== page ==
The CO2 cylinder must be handled in accordance with proper safety procedure as it contains gas under extreme pressure. Familiarize yourself with proper handling of pressurized gas before installing. You can do this all in one stop when you have the cylinder filled. And where can this be done? You can take a cylinder to just about any welding supply shop and have it filled. However, if you do not live within close proximity of one or don't know of any at all, you can simply search in the Yellow Pages or online under the search term "Gas." Just call around and ask like anything else. The average price, based solely on personal experience, to fill a 5lb canister falls somewhere in the range of $8-$13, depending where you live. This is a rough approximation and may vary from region to region.
The cylinder must always be connected to a regulator or not connected at all. Failure to do so can result in an explosion causing great bodily harm and even death. So be sure to connect to a regulator before opening the cylinder valve. Never connect the cylinder directly to the product container. Never throw or drop a cylinder. Never place a cylinder near or next to sources of heat. Extra cylinders must be stored in a dry, cool location (70° F & below). The area must be well ventilated. If you suspect or detect a leak, ventilate to best of your ability and leave the area. Be sure your cylinder is equipped with the proper safety devices. There should be a valve on the cylinder NEVER ATTEMPT TO REFILL A CYLINDER BY YOURSELF.
The regulator is key in the dispensing of the beer properly. There are two basic types of regulators, single gauge and double or two gauge regulators. Both have a pressure gauge measuring the output pressure. The two-gauge regulators have an additional gauge measuring the CO2 tank pressure. Make sure to clean and maintenance the regulator thoroughly and often.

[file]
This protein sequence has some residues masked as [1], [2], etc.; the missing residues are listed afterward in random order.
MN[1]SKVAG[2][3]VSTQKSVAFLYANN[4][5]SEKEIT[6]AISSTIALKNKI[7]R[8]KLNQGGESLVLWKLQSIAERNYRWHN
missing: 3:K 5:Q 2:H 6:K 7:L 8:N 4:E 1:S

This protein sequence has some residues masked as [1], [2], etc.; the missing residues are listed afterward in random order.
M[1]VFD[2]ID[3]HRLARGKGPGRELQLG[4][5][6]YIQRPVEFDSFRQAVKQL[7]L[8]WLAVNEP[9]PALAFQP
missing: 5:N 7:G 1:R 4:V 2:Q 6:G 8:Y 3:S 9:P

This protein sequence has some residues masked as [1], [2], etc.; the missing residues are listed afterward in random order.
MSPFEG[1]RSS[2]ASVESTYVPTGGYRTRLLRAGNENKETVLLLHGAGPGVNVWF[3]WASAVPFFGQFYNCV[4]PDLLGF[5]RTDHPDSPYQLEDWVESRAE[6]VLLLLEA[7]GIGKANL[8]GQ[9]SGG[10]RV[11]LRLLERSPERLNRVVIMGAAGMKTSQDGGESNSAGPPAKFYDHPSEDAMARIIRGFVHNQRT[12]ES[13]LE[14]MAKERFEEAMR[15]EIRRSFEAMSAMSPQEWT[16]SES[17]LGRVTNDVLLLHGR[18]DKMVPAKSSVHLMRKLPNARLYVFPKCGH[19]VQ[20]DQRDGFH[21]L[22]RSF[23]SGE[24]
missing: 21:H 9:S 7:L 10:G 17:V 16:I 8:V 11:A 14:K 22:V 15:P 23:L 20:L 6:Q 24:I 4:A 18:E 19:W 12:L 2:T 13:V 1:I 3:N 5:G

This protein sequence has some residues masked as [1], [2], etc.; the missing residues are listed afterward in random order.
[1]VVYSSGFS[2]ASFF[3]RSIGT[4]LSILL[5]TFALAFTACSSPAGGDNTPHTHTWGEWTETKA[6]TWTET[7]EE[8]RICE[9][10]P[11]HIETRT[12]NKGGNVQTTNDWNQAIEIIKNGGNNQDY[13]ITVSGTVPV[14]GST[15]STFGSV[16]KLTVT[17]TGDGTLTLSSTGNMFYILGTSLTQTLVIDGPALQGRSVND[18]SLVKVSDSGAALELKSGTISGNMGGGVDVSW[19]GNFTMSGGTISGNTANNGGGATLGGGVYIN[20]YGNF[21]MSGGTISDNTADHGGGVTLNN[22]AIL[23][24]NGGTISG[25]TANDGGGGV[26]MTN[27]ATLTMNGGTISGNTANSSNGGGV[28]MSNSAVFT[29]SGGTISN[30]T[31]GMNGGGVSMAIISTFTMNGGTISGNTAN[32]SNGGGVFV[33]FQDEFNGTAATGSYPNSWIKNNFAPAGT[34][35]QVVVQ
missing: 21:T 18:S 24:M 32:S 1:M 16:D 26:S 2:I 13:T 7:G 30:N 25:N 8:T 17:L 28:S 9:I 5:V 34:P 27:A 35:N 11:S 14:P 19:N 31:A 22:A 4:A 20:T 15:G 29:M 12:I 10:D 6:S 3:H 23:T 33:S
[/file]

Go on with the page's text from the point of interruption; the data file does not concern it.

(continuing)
Bacteria / Cleaning
As it is critical to monitor and maintain proper temperature and pressure settings, regular cleaning of the entire draught beer dispensing system is equally as important. Cleaning the beer lines, the regulator and coupler are keys to controlling bacterial growth that could easily disrupt the balance of bacteria that already exists within the beer. So, it is true that there really is good bacteria and bad bacteria. Bad bacteria will unravel and taint the good bacteria and could lead to someone getting sick from drinking contaminated beer. Bacteria, Yeast, Mold and Beerstone (form of calcium buildup that occurs with dispensing of draft beer) will build up in the lines if not regularly cleaned.
The only cleaning agents you should use are those specifically for cleaning beer lines and draught beer dispensing equipment. And be sure to strictly follow the directions on the bottle. Think of the beer lines as a gas line in a high performance vehicle. You want it clean and void of any build-up or residue otherwise the end product is tainted and not at all of the caliber intended. It only takes a few minutes a day and pays for itself ten fold. For the best cleaning, and this applies particularly to commercial systems, the use of a recirculating pump is highly recommended if not insisted. The agitation factor versus the soaking of lines delivers a much more thorough cleaning (an incredible 80x more), especially the build-up of calcium, beerstone and other residue.